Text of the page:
- J5T – Guinea Bissau – the Italian Team is quite amazing – they gave me 3X last year, one of only 3 African stations I’ve worked on Top Band. Fingers crossed – but conditions seem to be improving on 160M
- YJ0JA – Vanuatu – close to VK9MA – this will be interesting
- TO2SP – St. Barts – very possible
- 9G5W – Ghana – possible
- CQ WW CW – there are about 4 that I need that should be on 160M, possibly more
Last night, many were working Scandinavian and Northern EU on 160M. There was one CA station – N6ED who worked a few, but the opening was north and east of here. I did hear a few beeps and boops – so the progression toward good 160M conditions is surely underway – its more than just a freak occurrence – I have now seen enough days with great openings, its only a matter of time when I will work my first EU on 160M. In fact, I wouldn’t be surprised if this happens this month – so this is a very, very exciting possibility. This is my wildcard that could blow the whole thing open. My RX antenna is really awesome, and now so is my TX antenna. I couldn’t be in a more better place.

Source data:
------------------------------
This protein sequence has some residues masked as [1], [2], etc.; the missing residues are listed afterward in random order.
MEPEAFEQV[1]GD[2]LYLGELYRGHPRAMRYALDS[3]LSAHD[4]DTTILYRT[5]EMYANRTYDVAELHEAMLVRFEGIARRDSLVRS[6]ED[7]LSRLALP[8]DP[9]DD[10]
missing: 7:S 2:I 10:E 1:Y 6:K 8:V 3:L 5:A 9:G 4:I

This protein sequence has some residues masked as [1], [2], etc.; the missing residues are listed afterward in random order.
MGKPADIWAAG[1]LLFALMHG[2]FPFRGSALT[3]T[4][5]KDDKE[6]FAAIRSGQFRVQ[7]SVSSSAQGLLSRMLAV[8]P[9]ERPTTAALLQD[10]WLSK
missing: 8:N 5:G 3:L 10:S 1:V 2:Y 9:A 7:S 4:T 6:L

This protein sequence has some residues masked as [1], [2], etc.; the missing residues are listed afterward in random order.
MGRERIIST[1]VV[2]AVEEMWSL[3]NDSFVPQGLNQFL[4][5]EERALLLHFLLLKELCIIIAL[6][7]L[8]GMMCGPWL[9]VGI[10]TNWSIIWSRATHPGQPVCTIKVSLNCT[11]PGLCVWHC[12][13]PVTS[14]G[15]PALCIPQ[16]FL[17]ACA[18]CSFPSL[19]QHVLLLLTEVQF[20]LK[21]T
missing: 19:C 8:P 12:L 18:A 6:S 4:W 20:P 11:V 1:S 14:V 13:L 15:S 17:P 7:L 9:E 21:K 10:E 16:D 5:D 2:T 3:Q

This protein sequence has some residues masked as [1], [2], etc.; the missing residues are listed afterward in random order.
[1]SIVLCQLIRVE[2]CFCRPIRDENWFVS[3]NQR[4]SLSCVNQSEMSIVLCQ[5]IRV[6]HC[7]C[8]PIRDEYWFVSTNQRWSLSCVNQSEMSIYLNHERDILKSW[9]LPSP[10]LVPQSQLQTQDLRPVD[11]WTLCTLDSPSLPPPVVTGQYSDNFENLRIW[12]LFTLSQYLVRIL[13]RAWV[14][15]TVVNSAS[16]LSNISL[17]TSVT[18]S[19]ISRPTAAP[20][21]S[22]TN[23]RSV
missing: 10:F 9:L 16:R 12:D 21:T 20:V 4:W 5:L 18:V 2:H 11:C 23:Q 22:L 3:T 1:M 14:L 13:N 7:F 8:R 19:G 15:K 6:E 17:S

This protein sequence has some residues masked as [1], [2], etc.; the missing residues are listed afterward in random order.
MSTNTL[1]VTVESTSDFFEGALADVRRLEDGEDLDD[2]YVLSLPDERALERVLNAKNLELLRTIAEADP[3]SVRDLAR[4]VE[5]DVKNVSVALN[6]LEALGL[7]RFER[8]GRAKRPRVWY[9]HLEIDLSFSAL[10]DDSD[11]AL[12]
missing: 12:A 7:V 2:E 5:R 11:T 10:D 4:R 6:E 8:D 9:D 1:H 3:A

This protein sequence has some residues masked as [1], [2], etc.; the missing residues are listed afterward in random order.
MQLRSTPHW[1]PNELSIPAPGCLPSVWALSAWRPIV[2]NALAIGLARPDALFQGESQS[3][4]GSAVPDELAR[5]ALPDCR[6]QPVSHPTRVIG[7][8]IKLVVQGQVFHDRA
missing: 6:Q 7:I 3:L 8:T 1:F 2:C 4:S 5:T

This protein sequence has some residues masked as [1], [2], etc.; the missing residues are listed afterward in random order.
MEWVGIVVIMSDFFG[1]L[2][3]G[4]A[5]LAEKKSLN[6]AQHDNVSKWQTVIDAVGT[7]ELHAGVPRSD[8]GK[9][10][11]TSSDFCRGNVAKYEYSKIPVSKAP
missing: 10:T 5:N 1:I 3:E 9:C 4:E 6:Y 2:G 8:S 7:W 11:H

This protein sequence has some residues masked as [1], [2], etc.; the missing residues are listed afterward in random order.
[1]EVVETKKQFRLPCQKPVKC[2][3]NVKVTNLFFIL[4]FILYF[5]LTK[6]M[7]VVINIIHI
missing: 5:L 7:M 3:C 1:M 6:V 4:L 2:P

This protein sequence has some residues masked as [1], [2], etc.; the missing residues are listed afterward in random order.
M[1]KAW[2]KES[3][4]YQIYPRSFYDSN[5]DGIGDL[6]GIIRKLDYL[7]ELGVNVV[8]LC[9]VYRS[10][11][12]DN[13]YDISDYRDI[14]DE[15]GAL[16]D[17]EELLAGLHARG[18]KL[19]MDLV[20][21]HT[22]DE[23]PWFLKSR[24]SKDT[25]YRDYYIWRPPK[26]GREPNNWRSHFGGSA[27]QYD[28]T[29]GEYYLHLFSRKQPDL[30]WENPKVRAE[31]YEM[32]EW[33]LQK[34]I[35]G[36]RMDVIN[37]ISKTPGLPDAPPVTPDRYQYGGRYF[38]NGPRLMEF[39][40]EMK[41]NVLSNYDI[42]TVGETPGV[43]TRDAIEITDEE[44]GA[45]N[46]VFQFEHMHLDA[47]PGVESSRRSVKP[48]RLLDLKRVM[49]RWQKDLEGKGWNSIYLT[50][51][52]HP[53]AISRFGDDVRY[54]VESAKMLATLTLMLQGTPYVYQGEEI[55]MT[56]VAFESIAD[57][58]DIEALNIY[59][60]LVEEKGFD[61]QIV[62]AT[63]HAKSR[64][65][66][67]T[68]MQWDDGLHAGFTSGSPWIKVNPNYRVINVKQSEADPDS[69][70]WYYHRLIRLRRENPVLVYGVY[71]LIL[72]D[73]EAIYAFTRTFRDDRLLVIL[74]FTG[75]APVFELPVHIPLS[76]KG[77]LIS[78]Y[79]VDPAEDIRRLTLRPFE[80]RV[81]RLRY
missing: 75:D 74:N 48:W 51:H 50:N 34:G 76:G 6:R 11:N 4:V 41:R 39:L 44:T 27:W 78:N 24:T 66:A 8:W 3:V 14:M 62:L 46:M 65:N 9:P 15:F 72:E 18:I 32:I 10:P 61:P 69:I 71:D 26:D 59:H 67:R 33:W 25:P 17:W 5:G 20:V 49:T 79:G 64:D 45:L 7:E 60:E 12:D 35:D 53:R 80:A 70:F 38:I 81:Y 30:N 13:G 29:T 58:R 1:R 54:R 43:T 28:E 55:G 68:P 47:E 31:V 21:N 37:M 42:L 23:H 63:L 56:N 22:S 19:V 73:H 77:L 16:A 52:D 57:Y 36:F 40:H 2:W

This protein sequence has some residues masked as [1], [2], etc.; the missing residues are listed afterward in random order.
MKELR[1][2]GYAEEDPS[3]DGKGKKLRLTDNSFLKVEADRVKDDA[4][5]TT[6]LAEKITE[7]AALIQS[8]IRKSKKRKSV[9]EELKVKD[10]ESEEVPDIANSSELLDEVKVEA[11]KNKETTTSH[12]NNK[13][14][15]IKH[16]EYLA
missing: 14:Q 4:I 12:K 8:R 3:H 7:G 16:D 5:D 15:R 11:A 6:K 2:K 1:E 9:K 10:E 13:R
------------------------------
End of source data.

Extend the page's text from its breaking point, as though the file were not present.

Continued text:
There are enough being activated on 160M to almost get to DXCC, but its not easy in any case. However, this Winter could very well be my Big Year on Top Band. I am starting to think I can have this wrapped up by the time KH1 – Baker is on the air.
Posted on November 6, 2017
The venerable Ten Tec Orion II, one of my all time favorite ham radio rigs